A city-based organisation of 'Poorvanchalis' – people hailing from Bihar and eastern Uttar Pradesh – plans to host Chhath Puja online for devotees after authorities directed that rituals associated with the festival will not be allowed in rivers and other water bodies in view of the Covid-19 surge in Delhi
The four-day Chhath festival began on Wednesday. Folk songs dedicated to the Sun God and the aroma of traditional offerings filled the air at homes only as the ghats in Delhi, otherwise decked up for devotees every year, are not to be used this time.
The organisation, Poorvanchal Gaurav, is hosting the festival online from November 18-20.
Held from the sixth day onwards (hence called 'Chhath') after Diwali, the festival is celebrated to pay obeisance to the Sun as cosmic energy.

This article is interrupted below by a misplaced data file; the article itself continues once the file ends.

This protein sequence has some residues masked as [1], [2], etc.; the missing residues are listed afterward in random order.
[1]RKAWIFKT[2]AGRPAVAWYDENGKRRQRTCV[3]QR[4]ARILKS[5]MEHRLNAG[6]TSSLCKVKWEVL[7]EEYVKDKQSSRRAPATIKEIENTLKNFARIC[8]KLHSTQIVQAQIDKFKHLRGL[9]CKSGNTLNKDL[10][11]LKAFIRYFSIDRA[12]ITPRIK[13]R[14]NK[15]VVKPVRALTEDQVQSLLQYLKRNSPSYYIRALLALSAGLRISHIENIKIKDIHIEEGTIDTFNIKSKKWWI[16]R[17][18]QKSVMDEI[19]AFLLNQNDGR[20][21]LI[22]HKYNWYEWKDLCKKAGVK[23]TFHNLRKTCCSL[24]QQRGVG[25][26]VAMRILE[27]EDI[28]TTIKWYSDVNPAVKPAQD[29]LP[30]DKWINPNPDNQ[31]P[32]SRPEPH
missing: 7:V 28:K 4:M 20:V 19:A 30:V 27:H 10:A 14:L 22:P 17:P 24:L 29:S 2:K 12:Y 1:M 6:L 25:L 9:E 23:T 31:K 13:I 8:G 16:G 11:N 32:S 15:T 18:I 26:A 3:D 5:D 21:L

A member of the Poorvanchal Gaurav said the festival would be hosted for devotees on Facebook and YouTube so that they don't miss the sense of the community gathering that happens on ghats and other water bodies during Chhath.
The national capital has a sizeable population of people from Bihar and eastern Uttar Pradesh who observe it annually on the banks of the Yamuna or ponds, lakes and canals.
Some of the major ghats include the Qudsia Ghat and those in Wazirabad, Sonia Vihar, Najafgarh and Kalindi Kunj. People also observe the festival by converging at parks and gardens, where makeshift arrangements are made every year.
This year, however, all festivals are being held under the shadow of the Covid-19 pandemic.
A few days ago, authorities had decided not to allow gatherings of people at river ghats and water bodies as "there is a very high risk of spread of the virus through water".